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The Problematic Virtue:
Brian learned late Wednesday night that Miguel had left the bridge unharmed. He learned from a friend, because Miguel had not returned Brian’s phone calls the last two days and seemed to give him the cold shoulder in the living room. The last time Brian had seen Miguel, there had been several guns pointed at his head. When his friend strutted through the front door with the bag of ice in each hand, a wave of relief had washed over Brian. Now, he just had to deal with Wiles.
This will be much less pleasant.
Brian entered, then a few minutes later, Wiles followed into Maria’s bedroom, and Wiles sat on the bed while Brian took a seat at a rickety chair in front of an antique desk. The pastel bedspread highlighted the shadowiness of Wiles’ attire. “Maria’s not here, right?” Brian said.
“Hell no. You think Miguel would throw a kegger with her in town? She’s visiting family somewhere.”
“That’s good. I mean, it’s a little weird being in her room, so it’s good that she’s not here, with all this chaos. And speaking of chaos, what was all that with Tyson out there?” Brian said. “I thought you two were cool.”
Wiles turned his palms upwards, as if he knew nothing about it. “I guess so, I mean, we used to kick it a bit. Tyson was up on the Hill last weekend, and his car got rear-ended, like a hit and run, and he acts like I did it.”
“Did you?” Brian said. The question had slipped out and Brian immediately regretted asking.
Wiles elected not to answer. He flung a canvas messenger bag onto the bed and unbuckled the lid. “Right here is that evergreen shit I was telling you about,” he said. He beckoned and Brian joined Wiles on the bed, the bag between them. “You’re going to love it. I sampled some yesterday, it’s like that creeper we had last year. You know, mellow at first, heady, and then it comes on strong. It’s some gourmet shit.”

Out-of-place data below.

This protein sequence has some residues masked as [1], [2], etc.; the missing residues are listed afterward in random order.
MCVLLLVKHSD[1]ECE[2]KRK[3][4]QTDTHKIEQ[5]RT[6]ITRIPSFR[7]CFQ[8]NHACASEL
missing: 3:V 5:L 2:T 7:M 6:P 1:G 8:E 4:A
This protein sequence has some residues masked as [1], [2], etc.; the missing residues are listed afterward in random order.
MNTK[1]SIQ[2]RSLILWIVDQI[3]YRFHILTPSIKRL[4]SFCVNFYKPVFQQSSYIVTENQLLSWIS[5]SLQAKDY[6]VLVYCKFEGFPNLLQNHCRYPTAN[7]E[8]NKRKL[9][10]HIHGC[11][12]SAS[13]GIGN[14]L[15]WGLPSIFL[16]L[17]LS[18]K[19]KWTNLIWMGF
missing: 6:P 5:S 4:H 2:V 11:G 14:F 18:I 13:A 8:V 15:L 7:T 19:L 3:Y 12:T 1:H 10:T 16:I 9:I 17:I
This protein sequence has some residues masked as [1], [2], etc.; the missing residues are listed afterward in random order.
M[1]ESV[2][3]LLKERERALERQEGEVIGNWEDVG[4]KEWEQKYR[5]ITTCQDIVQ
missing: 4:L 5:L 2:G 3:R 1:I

Brian struggled to invent a deflection. Maybe today was the day to bring up his exit strategy. “I don’t know about that, Derek, I still have about a q.p. of the other stuff to get rid of. I know I’ve had it forever, it’s just taking me longer than I thought it would take.”
“I’m not worried about that,” Wiles said as he handed Brian a large Ziploc bag of bright green pot. “I know you’ll take care of it. This is some level two shit right here. Everybody is gonna want some of this, so don’t worry so much about the schwag weed. I need you to move this stuff right here by the end of next week.”
Brian marveled at the vast amount of pot before him. The spongy fillings pushed the limits of the baggie. “Holy crap, Wiles, this is enormous. This has to be at least a pound. How am I supposed to sell all of that in a week?”
Wiles, still holding the bag, gripped it a little tighter. His lips pursed. Brian’s apprehension seemed to upset him. Maintaining a steely gaze with Brian, Wiles said, “it’s a half a key, so it’s just over a pound. Things are going to be complicated with Ray and them now, so I have to scramble a bit.”